After letting it rest on our (overcrowded) bookshelves for a very long time, we finally managed to read Of Mice and men by John Steinbeck. Thanks to a very successful book exchange on Bookmooch, we read it in a vintage Bompiani edition. Probably it was for the yellowed pages, with that unmistakable fragrance of old paper, or was the emotion of finally knowing such an impressive author, through the translation of Cesare Pavese, or maybe was just the simplicity with which Steinbeck tells us the story of George and Lennie, but we immensely loved this book!
Reality, imagination and solitude
John Steinbeck is one of the most famous American writers of the last century. Author of several novels and short stories, he won the Nobel Prize for literature in 1962. Of Mice and men is his sixth book, inspired by a story that occurred in 1920 in a Californian ranch. A short novel, full of dialogues, that strikes you for its simplicity, for the alternation between real and imagined and for the irony that accompanies the sensitivity with which society is analysed. It’s when a writer has such a disruptive visual energy, like that of Steinbeck, that real magic happens.
In this novel, the perception that the characters have of their destiny is profoundly negative, each page exudes a palpable feeling of loneliness. Even the smallest hope of happiness and justice fades inexorably. It
“But Mousie, thou art no thy-lane,/ In proving foresight may be vain:/The
best laidschemes o’ Mice an’ Men,/Gang aft agley,/En’ lea’eus nought but grief an’ pain,/For promis’d joy!”
The fatta the lan’(The fat of the Land)
Of Mice and men gave us the feeling of being a timeless book, in which the facts perfectly describe every place and every time period. This is a simple story, where the two main characters, George and Lennie, are nothing more than two of the many seasonal labourers who made their living roaming the country from one farm to another. But if we see George and Lennie in the social context of the time, we immediately realise that they are an anomaly: they travel in pairs and they are friends, as if they want to make a mockery of evil destiny, which would want them alone and alienated. Regardless of their surroundings they dream of having a farm of their own one day and thus being able to live off the fat of the land.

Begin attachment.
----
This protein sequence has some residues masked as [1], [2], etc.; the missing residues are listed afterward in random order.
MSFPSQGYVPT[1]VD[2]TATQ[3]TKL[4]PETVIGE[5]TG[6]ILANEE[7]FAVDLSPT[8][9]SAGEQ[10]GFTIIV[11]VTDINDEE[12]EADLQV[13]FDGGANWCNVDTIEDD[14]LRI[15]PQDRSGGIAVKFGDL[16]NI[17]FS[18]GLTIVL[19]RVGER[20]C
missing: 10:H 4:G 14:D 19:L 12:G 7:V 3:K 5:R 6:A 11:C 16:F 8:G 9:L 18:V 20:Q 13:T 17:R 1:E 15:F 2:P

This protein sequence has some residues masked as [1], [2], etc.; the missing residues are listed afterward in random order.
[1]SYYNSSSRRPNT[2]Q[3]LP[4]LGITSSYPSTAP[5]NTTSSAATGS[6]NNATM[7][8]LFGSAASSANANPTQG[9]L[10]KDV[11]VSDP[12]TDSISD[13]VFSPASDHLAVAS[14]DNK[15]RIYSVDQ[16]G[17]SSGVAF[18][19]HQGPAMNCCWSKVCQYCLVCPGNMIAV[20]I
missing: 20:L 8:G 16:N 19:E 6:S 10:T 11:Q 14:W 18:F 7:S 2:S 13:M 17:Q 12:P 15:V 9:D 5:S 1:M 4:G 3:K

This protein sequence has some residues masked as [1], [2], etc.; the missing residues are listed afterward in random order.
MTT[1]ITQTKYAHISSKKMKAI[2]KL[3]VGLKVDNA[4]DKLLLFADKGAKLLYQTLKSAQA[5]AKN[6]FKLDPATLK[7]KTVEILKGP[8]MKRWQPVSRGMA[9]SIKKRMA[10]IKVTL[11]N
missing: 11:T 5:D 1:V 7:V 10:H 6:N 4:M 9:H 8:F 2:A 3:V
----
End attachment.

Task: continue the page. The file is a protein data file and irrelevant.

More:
“We’ll have a big vegetable patch and a rabbit hutch and chickens. And when it rains in the winter, we’ll just say the hell with goin’ to work, and we’ll build up a fire in the stove and set around it an’ listen to the rain comin’ down on the roof – Nuts!”
While reading this story, we perceive on our skin all the pain of being human, and we realise how behind the apparent hardness, unawareness and cruelty that sometimes distinguish us as people, we are actually all naked, desperate and clumsy when facing the great and incomprehensible design of life. Fear, despair and uncertainty are the great enemies of all of humanity.
Reading Of Mice and Men
Of Mice and men is a novel that hides, behind a simple, fluid and intense style, a series of important and profound themes. Reading this work by Steinbeck we realised how his unmistakable style has been taken up by several authors in the history of contemporary literature, one of which is our beloved Kent Haruf. In the latter’s works we find the simplicity of a writing that actually communicates strong, deep and often dramatic themes, without ever falling into banality and flattening of thought. These are the most beautiful stories for us, those where writing has to communicate in a clear and accessible way a whole universe of emotions, ideas and adventures that lead us to reflect, leaving us an indelible sign.
We strongly advise anyone to read this extraordinary book!